“Let them,” Ethan says loudly before turning firmly to the girl at the counter. “Can I get three passes please?”
We rent our shoes quickly before heading to alley fourteen, one of the few alleys free. On one side of us is a family of six, the kids throwing the balls enthusiastically down the lane. The mother gives us a frightened look and whispers something to her husband. On the other side is a young couple. From the look of their score, they haven’t thrown the ball in some time, too happy to sit on the bench and kiss for now.
“You’re up first,” I say to Ethan, resigning myself to the ordeal.
I won’t admit it, but I discovered quickly that throwing the ball down the lane with all my might is oddly cathartic, even more so when it hits the pins with a resulting clash. Before I realize it, my shoulders have loosened and I’m throwing each bowling ball with as much enthusiasm as Ethan, turning it into a competition between the two of us.
Poor Kyle, on the other hand, is absolutely hopeless at the game, and most of his balls end up in the gutter. He laughs good-naturedly at himself, though, and admits that he’s never been very good at the game.
“No worries, man,” Ethan grins. “You can thrash me at air hockey later.”
The grin Kyle gives at this is almost frightening; he’s incredibly good at air hockey.
It’s when I’ve finally relaxed, however, that my two friends pounce, having waited for me to let down my guard. I’m reluctantly impressed.
“So?” Kyle asks casually. “What happened last night?”
I almost throw the ball wrong. I carefully line up the shot and shoot it down the alley, hitting all the pins in a clattering strike, before turning to face Kyle.
“I don’t know what you mean,” I say.
“Please,” Kyle snorts as Ethan steps up for his turn. “First, you drop that glass when Allison and Jessica enter. Then you spend the night at the bar? And when we arrived, you looked like you were happy to stay on that couch forever. Come on, I’m not fucking stupid, something happened.” He looks at me, scrutinizing my expression for any clues. “Is it because Allison’s friend’s name is Jessica?”
I almost laugh. Kyle thinks I’m upset because Allison’s friend has the same name as my ex. He’s going to flip when he finds out that Allison’s friend is my ex.
“It’s not about her name,” I say truthfully.
I wish I had shown Kyle a picture of Jessica before now. He might have recognized the woman and prevented Allison from dragging her to my bar, of all places. But Kyle knows very little about Jessica, other than the name and that we dated before breaking up three years ago. I’ve been very careful about what to say about her. Even as little as it is, Kyle and Ethan know more than anyone else.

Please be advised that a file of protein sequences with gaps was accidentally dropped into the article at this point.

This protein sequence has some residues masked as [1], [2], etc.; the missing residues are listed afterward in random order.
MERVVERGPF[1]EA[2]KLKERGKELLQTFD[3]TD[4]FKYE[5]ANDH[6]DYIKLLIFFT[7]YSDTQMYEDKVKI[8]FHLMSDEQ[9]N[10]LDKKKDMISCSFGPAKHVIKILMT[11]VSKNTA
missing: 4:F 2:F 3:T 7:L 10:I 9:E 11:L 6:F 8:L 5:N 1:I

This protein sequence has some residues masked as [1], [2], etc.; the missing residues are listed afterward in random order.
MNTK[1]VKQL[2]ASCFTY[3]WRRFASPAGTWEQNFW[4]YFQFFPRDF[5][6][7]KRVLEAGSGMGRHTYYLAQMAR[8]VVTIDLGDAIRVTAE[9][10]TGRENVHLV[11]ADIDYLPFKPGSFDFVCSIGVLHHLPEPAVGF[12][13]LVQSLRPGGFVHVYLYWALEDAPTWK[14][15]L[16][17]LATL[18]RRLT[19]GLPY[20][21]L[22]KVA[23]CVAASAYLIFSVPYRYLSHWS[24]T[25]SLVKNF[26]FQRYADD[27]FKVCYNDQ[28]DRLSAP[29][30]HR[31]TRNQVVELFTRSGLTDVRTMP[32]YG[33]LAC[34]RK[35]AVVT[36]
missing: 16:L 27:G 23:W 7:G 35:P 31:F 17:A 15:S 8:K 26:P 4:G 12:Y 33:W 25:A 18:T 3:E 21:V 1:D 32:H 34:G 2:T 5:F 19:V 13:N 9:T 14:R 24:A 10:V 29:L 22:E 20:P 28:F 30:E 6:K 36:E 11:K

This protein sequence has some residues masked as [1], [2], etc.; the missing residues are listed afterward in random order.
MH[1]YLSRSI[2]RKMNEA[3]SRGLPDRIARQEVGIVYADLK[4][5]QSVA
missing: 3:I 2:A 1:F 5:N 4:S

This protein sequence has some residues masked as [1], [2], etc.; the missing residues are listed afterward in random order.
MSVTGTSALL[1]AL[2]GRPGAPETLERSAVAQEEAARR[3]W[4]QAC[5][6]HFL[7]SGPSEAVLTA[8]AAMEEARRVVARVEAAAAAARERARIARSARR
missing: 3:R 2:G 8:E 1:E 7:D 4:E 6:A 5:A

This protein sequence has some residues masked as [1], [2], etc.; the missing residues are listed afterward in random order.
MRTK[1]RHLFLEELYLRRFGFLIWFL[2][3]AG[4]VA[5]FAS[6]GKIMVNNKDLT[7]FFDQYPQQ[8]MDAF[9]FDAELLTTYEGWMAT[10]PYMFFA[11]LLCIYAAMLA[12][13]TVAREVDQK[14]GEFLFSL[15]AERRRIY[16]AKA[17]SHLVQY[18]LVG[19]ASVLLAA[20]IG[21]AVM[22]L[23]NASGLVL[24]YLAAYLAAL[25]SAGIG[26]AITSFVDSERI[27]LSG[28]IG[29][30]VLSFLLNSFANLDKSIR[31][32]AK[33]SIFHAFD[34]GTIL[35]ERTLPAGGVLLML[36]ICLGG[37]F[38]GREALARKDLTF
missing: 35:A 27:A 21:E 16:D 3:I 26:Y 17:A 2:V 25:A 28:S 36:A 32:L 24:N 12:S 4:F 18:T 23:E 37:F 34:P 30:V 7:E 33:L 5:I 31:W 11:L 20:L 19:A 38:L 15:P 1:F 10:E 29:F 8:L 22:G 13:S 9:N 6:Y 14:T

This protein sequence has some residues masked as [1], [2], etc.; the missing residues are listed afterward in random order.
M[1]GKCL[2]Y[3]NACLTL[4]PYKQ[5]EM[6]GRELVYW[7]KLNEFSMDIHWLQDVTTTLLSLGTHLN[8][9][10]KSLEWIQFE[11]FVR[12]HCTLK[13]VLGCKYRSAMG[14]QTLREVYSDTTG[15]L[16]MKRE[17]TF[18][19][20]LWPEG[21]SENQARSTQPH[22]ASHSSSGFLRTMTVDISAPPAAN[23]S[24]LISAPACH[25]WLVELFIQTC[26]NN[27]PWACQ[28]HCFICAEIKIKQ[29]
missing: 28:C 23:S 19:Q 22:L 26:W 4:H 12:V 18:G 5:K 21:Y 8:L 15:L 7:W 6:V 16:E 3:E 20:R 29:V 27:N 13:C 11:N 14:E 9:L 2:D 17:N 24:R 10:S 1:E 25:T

“You can talk to us, you know that, right?” Ethan says.
“Yeah,” I say with a small smile. “Thanks.” I hesitate and then decide to just go for it. Maybe it’s about time that I speak about this. “Allison’s friend is Jessica.” They look at me blankly. “My ex.”
Kyle’s mouth falls open. Ethan blinks wildly.
“I definitely didn’t expect that,” he comments. “Are you serious?”
“As serious as can be,” I say with a nod. “Her hair’s shorter, but I still recognized her. She recognized me, too. It’s why she stayed back last night; she wanted to talk to me.”
I grimace. Though talking is the last thing we ended up doing, and she was gone this morning, so we couldn’t have a conversation then, either.
“Just talk?” Ethan asks shrewdly.
“Probably not,” I sigh. “She kissed me.”
“You pushed her away?” Kyle asks, frowning; there’s a dark look in his eyes, a fierce protectiveness that I recognize from the other month, when he was trying his hardest to protect Allison.
“Not quite,” I say with a lopsided smile.
“Fuck that,” Kyle huffs. “You should have kicked her to the curb.”
I eye Kyle curiously. I haven’t told him much about Jessica, but he’s apparently empathetic enough to pick up on the issues I was having anyway, which has resulted in the glare he’s wearing at the thought of my ex.
“Maybe,” I agree.
“What even happened between the two of you?” Ethan asks, frowning. “It must have been pretty bad for her to walk away for three years, and for you to be so bitter every time you mention her.”
I sound bitter? I guess I can’t help that.